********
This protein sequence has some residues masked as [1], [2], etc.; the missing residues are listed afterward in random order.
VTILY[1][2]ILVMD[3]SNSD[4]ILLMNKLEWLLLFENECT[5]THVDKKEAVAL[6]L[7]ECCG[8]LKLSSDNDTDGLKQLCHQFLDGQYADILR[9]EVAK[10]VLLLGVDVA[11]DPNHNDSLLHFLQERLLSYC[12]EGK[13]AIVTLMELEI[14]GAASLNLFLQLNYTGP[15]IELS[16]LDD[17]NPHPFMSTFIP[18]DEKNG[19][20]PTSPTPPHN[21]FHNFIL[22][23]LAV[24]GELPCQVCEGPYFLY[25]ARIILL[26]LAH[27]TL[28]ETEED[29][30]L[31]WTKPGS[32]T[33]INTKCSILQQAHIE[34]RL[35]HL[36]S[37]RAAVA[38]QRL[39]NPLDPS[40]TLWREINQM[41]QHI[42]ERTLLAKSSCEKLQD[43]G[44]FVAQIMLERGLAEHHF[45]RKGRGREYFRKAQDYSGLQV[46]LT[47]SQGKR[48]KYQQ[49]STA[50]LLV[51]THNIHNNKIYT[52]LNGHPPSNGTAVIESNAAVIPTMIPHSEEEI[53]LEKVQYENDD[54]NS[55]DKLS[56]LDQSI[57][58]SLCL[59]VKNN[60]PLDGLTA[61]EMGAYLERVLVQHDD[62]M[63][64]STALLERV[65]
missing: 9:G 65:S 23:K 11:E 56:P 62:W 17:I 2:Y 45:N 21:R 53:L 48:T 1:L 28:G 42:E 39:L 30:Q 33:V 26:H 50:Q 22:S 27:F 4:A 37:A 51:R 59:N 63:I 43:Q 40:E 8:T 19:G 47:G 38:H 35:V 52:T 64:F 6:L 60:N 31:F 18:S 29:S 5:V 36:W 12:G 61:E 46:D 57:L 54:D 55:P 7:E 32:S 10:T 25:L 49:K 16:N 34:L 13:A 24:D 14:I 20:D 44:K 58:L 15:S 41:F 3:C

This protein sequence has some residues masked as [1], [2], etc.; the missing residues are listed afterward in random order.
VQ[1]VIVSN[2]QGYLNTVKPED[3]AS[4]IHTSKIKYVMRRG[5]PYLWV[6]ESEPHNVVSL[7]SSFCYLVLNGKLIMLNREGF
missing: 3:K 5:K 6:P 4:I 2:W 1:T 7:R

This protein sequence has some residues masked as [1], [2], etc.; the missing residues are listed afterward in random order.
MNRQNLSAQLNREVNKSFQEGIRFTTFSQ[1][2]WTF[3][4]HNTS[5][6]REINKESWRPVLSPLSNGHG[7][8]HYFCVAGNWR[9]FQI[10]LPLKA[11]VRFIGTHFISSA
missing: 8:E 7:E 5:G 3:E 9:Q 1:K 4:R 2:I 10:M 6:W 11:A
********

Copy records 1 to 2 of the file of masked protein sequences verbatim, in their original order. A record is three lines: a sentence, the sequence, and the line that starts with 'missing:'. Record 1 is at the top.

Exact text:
This protein sequence has some residues masked as [1], [2], etc.; the missing residues are listed afterward in random order.
VTILY[1][2]ILVMD[3]SNSD[4]ILLMNKLEWLLLFENECT[5]THVDKKEAVAL[6]L[7]ECCG[8]LKLSSDNDTDGLKQLCHQFLDGQYADILR[9]EVAK[10]VLLLGVDVA[11]DPNHNDSLLHFLQERLLSYC[12]EGK[13]AIVTLMELEI[14]GAASLNLFLQLNYTGP[15]IELS[16]LDD[17]NPHPFMSTFIP[18]DEKNG[19][20]PTSPTPPHN[21]FHNFIL[22][23]LAV[24]GELPCQVCEGPYFLY[25]ARIILL[26]LAH[27]TL[28]ETEED[29][30]L[31]WTKPGS[32]T[33]INTKCSILQQAHIE[34]RL[35]HL[36]S[37]RAAVA[38]QRL[39]NPLDPS[40]TLWREINQM[41]QHI[42]ERTLLAKSSCEKLQD[43]G[44]FVAQIMLERGLAEHHF[45]RKGRGREYFRKAQDYSGLQV[46]LT[47]SQGKR[48]KYQQ[49]STA[50]LLV[51]THNIHNNKIYT[52]LNGHPPSNGTAVIESNAAVIPTMIPHSEEEI[53]LEKVQYENDD[54]NS[55]DKLS[56]LDQSI[57][58]SLCL[59]VKNN[60]PLDGLTA[61]EMGAYLERVLVQHDD[62]M[63][64]STALLERV[65]
missing: 9:G 65:S 23:K 11:E 56:P 62:W 17:I 2:Y 45:N 21:R 53:L 48:T 1:L 28:G 42:E 39:L 30:Q 33:V 26:H 50:Q 22:S 27:F 4:A 37:A 51:R 59:N 63:I 43:Q 40:E 8:T 19:G 47:G 38:H 35:V 52:T 64:F 6:L 60:N 31:F 18:S 29:S 5:V 36:W 12:G 61:E 46:D 57:L 54:D 55:P 7:E 32:S 10:T 25:L 49:K 16:N 34:L 13:A 24:D 14:I 20:D 44:K 58:L 15:S 41:F 3:C

This protein sequence has some residues masked as [1], [2], etc.; the missing residues are listed afterward in random order.
VQ[1]VIVSN[2]QGYLNTVKPED[3]AS[4]IHTSKIKYVMRRG[5]PYLWV[6]ESEPHNVVSL[7]SSFCYLVLNGKLIMLNREGF
missing: 3:K 5:K 6:P 4:I 2:W 1:T 7:R